Landlord B advertises 1,000 square feet in Building B at $17.50 a square foot per year. However, Landlord B measures from the outside of the exterior walls and does not subtract the thickness of several interior walls. Tom will be paying $17,500 per year—but is this really a better deal than the one offered by Landlord A?

Before beginning lease negotiations, Tom Tenant takes his tape measure to Building B and, with the help of a space planner, remeasures the space from the insides of the exterior and interior walls. He now has measurements for Building B comparable to the way that Building A was measured. In Building B, he finds that he will have only 800 square feet that he can actually use. At $17,500 per year, this means that Tom would really be paying $21.87 per foot of usable space. On the basis of rent per square foot of usable space, Building A turns out to be a better deal.

Paying for Common Areas

In many buildings, there are parts of the structure or grounds that you’ll share with other tenants. For example, you and other tenants may share lobbies, hallways, elevator shafts, bathrooms, and parking lots. When you add these spaces up, they can amount to a hefty chunk of the property. Don’t assume that the landlord is going to let you use these shared facilities for free.

The landlord may charge individual tenants for a portion of the nonprivate space by using either a loss factor or a load factor. (Many times the loss factor is also incorrectly referred to as the load factor.) Depending on which method the landlord uses, you may either

pay for the amount of advertised space, but actually get less square footage (by virtue of the loss factor, explained below), or

get the full square footage advertised, but pay for more square feet (pursuant to the load factor, discussed below).

We’ll explain how each method works. Don’t be put off by the math—the concept is what matters. If you come away from this discussion understanding that the terms “loss factor” and “load factor” mean that the cost of the rental will go up, you’re half-way there.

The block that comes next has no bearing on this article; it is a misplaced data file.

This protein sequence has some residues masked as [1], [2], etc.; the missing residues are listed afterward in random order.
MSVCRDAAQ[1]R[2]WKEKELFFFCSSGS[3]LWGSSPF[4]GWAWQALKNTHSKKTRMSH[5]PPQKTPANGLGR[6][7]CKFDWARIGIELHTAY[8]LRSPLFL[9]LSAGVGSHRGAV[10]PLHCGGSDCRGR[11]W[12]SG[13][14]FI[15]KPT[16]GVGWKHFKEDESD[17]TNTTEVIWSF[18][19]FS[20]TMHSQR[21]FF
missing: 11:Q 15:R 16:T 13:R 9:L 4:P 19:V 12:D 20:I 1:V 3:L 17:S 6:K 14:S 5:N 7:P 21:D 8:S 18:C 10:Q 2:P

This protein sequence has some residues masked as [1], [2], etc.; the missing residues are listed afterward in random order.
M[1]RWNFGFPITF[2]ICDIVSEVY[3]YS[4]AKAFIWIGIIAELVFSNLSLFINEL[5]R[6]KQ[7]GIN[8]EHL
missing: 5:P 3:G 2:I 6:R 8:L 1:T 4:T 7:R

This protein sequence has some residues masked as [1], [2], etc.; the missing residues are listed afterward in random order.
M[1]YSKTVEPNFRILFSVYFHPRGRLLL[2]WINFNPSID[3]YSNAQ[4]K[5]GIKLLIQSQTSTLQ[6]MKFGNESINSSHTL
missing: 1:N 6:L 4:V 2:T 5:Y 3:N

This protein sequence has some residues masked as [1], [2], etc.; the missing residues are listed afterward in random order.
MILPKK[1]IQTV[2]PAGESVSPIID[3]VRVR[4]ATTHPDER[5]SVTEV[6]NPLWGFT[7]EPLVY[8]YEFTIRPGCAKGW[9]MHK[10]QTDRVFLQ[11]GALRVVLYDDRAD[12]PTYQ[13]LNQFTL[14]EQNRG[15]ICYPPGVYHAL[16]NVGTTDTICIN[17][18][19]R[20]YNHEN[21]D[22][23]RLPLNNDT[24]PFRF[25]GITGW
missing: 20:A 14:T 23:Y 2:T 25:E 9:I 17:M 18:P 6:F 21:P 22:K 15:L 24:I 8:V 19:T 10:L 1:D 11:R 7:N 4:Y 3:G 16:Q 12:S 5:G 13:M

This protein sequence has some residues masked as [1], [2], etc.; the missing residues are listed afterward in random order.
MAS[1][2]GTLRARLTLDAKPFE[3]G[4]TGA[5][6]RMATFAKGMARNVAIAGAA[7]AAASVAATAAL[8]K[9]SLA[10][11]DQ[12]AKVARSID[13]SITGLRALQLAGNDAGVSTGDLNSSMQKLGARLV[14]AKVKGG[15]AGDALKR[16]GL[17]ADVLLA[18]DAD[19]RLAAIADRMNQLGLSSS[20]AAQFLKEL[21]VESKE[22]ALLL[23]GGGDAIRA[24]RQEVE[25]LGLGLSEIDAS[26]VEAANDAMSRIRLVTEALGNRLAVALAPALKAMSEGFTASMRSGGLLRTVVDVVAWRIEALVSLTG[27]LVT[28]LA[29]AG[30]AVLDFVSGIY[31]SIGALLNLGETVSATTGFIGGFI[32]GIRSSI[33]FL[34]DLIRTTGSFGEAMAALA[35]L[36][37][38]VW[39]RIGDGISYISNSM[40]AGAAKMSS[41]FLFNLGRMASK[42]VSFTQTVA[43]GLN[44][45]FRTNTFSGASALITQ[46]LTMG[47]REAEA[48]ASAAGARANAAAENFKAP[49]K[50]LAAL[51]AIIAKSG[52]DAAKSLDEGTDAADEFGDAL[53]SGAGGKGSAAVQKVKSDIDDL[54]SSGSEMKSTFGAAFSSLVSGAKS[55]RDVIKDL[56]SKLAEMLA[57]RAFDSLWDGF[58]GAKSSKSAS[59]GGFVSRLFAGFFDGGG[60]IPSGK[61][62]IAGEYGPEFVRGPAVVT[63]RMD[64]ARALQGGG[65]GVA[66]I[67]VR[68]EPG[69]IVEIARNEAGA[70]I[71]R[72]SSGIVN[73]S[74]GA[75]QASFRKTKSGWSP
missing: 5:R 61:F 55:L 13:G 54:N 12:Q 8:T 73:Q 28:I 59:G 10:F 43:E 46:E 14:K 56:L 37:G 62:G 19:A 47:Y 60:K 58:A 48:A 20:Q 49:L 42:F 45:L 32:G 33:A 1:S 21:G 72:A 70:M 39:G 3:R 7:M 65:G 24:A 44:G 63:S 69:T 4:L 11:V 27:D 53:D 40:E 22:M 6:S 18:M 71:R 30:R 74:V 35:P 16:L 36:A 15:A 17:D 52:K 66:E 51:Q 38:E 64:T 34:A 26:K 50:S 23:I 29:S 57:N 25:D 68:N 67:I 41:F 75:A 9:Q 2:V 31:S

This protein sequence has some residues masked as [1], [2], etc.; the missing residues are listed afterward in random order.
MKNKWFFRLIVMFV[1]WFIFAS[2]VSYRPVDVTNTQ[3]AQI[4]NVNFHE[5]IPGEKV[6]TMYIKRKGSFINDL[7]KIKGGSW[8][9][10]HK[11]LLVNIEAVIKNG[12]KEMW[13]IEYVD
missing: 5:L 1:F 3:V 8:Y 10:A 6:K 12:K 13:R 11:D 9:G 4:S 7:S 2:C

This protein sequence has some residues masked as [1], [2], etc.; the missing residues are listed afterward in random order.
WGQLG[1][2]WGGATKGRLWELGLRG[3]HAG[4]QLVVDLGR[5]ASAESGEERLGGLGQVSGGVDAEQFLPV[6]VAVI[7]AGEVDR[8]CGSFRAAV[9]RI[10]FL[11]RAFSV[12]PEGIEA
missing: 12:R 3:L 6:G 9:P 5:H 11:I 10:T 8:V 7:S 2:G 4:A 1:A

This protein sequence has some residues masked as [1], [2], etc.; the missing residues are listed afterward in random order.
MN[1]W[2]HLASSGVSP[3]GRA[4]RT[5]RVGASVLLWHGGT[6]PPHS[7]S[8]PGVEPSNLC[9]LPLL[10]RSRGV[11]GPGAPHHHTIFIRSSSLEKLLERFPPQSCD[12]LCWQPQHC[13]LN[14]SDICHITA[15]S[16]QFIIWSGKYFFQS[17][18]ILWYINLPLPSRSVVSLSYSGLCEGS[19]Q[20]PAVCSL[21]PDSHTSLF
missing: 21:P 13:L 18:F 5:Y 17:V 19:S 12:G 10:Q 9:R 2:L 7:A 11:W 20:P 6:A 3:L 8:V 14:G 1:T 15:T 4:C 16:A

Using a Loss Factor to Reduce Your Square Feet

One way the landlord gets paid for the common area space you’re entitled to use but don’t pay for directly is to simply reduce your amount of exclusive space—but charge you for the number of square feet quoted in the ad. Here’s how it works. Look back to the example above and assume that both Buildings A and B have 10,000 square feet available to individual tenants plus 2,000 square feet of lobbies, hallways, shared bathrooms, and elevator spaces. The non-private space (2,000 square feet) is one-sixth, or 16.67%, of the total building size of 12,000 square feet. The loss factor is 16.67%.

Now, the landlord subtracts 16.67% from 100% (yielding a balance of 83.33%) and multiplies this times the square feet advertised (0.833 x 1,000). The result is the square footage that will be exclusively available to Tom, our tenant (assuming the landlord can configure exactly 833.3 feet). To finish our example, Tom will end up with only 833.3 square feet of his own (1,000 x 83.33%) but he’ll pay for 1,000 square feet.

“Computing the Real Cost of a Rental Using a Loss Factor,” below, shows how the loss factor affects the rent per square foot. You’ll see what happens if Landlords A and B figure in the loss factor, which is 16.67% for each building. And when Tom Tenant takes the wall thickness into account in Building B (remember, by using his tape measure he discovered that a full 20% of the advertised space was not usable), the true cost per foot in Building B goes way up.